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Monday 30 January 2023 Dublin: 8°C
Infomatique via Flickr/Creative Commons
# literary ships
Goodbye LÉ Emer and LÉ Aoife... hello James Joyce and Samuel Beckett
The new names will “facilitate greater recognition of the ships” abroad, Minister Alan Shatter has said.

THE IRISH NAVAL Service vessels the LÉ Aoife and LÉ Emer were well known around the country – but the two latest vessels will be called decidedly more high-brow names.

The LÉ Aoife and Emer were both recently decommissioned, and Minister for Defence Alan Shatter TD announced yesterday that a decision has been made on the names of the two new ships.

The first of the ships is scheduled for delivery in January 2014 and will be named LE Samuel Beckett, while the second ship will arrive in early 2015 and will be named LE James Joyce. Beckett and Joyce are, of course, two of Ireland’s most famous literary figures.

The Minister said in response to a parliamentary question that the names “will facilitate greater recognition of the ships when they visit foreign ports and when they are operating in the international maritime domain”.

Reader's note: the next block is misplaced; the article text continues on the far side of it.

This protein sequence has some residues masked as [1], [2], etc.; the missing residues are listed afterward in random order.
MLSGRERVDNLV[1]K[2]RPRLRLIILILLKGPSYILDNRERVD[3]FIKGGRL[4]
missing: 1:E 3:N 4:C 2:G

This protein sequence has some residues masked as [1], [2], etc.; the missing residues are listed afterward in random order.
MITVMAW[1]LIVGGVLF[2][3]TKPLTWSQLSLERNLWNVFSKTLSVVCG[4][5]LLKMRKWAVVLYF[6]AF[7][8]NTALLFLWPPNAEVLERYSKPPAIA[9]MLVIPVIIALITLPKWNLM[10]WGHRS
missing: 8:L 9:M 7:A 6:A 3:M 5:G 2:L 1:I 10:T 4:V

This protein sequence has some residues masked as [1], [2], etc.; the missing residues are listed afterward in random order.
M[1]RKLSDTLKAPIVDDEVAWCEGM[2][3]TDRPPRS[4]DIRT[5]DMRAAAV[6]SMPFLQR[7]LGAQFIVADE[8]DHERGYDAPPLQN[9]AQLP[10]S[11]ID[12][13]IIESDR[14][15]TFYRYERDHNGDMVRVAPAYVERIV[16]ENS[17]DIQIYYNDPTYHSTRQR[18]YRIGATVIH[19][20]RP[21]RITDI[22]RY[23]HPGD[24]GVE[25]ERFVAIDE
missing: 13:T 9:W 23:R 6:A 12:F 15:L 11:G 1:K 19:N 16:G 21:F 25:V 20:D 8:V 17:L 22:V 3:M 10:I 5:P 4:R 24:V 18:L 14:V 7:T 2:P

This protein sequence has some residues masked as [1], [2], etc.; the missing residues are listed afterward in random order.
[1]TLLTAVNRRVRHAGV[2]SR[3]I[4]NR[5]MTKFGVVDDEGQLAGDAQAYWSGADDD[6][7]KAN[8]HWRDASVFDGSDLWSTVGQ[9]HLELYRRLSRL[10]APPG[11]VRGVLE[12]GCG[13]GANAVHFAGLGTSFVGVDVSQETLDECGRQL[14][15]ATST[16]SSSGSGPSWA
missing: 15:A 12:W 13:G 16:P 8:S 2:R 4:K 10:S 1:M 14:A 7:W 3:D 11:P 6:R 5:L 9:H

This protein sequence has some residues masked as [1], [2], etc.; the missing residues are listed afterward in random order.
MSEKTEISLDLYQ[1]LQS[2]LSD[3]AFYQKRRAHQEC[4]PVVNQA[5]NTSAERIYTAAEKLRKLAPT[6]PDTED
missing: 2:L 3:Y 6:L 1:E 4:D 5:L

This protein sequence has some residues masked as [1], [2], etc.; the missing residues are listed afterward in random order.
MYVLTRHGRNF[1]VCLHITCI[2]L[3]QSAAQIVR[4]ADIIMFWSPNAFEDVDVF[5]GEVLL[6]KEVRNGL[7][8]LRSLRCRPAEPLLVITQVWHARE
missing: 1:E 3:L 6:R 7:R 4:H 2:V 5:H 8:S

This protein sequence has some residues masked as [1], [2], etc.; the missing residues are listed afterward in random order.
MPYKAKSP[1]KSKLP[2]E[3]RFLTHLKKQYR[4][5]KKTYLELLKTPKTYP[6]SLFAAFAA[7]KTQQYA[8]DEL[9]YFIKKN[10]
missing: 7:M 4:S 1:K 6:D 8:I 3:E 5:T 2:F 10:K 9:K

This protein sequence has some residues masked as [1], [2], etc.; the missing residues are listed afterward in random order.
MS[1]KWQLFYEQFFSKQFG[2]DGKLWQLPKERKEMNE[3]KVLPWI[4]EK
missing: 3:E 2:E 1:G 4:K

It is my view that these names portray a very strong sovereign link between the State and the Naval Service and sets the tone both domestically and abroad in reflecting on a more modern Ireland and Naval Service organisation.

Fine Gael TD for Wicklow, Andrew Doyle, welcomed the decision, saying that naming them after these famous Irish writers “will set the tone both for Ireland and overseas as a nation with a modern Naval Service and one with a strong international maritime presence”.

He added that Minister Shatter has been working closely with the Irish Defence Forces, particularly the Irish Naval Service, to ensure that an adequate number of vessels are patrolling Irish waters at any given time.

In 2012 alone, 1,258 patrol days were covered along with 1,329 vessel boardings, ensuring Ireland remains equipped for maritime patrol and maintains a steady fleet of eight patrol vessels.

The LÉ Emer and LÉ Aoife will be decommissioned in September 2013 and September 2014 respectively, and Doyle said that the Department of Defence has recently brought in people to assist them with the sale of the two ships.

The LÉ Emer has been in service since 1978 and LÉ Aoife since 1979.

VIDEO: Here’s how the Naval Service boards a suspected drug-smuggling ship>

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